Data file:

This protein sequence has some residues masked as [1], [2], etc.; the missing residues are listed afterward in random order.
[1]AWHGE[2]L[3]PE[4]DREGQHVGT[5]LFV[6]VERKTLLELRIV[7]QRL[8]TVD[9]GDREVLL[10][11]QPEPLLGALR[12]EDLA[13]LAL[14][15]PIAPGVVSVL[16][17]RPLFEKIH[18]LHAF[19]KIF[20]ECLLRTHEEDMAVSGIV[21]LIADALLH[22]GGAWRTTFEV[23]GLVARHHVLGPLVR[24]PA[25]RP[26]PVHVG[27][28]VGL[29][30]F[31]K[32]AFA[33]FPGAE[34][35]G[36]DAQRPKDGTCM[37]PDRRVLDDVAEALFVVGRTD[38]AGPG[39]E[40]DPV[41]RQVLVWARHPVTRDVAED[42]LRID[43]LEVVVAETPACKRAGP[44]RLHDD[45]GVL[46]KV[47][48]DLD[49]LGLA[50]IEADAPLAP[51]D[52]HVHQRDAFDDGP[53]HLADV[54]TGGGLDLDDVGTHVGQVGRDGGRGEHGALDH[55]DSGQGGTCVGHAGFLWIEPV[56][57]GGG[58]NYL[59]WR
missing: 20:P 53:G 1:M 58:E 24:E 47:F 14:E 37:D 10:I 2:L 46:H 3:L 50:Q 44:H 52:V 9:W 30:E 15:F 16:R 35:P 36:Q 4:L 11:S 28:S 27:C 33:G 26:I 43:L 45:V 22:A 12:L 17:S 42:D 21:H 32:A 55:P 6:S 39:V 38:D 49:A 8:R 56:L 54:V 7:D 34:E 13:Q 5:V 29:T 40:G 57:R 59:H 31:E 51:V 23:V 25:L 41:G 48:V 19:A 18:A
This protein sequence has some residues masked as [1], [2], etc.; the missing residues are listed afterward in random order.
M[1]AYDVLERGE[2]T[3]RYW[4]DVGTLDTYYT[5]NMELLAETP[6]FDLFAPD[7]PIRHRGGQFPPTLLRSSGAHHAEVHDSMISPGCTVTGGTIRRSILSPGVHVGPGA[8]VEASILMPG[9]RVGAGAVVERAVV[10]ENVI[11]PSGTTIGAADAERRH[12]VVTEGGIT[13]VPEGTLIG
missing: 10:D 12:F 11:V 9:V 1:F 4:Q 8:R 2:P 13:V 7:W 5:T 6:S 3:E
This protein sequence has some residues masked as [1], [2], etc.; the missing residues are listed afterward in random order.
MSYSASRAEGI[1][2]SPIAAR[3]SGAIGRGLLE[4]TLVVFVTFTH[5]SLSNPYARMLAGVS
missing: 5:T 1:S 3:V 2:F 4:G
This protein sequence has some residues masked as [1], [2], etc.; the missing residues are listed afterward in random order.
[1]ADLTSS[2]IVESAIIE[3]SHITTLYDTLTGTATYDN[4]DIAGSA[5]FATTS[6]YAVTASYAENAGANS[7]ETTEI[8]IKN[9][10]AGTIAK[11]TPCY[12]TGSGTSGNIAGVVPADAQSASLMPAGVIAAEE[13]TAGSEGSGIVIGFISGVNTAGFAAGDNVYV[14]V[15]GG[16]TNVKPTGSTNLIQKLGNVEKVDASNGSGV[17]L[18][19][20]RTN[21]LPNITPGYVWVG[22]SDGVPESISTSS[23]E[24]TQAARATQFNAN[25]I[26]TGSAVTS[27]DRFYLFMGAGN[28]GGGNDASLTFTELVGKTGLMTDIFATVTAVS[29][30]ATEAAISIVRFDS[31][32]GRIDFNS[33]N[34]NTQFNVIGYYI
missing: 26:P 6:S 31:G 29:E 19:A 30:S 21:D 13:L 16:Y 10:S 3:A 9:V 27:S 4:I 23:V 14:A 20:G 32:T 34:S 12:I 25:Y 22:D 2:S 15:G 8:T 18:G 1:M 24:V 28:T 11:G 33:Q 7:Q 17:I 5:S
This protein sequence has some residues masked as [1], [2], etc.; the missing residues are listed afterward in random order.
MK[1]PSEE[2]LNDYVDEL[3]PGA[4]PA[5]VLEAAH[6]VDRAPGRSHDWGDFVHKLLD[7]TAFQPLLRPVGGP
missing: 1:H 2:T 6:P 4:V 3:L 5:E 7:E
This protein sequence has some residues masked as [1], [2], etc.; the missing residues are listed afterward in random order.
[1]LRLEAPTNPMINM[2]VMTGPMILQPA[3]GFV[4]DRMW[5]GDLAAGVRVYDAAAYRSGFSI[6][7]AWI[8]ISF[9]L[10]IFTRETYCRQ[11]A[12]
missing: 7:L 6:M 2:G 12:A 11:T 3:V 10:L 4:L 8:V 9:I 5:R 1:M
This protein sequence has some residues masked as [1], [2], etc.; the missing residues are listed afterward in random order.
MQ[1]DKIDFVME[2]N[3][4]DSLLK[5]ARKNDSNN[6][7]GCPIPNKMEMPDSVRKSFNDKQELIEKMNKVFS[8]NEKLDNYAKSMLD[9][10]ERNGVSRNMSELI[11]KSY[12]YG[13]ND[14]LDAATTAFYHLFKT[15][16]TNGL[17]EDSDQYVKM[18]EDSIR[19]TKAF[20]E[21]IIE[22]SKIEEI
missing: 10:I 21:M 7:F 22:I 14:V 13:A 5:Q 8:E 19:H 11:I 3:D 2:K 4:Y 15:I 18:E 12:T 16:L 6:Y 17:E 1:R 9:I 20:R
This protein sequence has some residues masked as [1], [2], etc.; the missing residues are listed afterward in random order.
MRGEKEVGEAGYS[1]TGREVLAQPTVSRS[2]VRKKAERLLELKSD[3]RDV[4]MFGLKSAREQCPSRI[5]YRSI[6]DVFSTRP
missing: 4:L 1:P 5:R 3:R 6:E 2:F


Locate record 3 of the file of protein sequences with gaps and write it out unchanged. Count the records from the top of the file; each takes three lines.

This protein sequence has some residues masked as [1], [2], etc.; the missing residues are listed afterward in random order.
MSYSASRAEGI[1][2]SPIAAR[3]SGAIGRGLLE[4]TLVVFVTFTH[5]SLSNPYARMLAGVS
missing: 5:T 1:S 3:V 2:F 4:G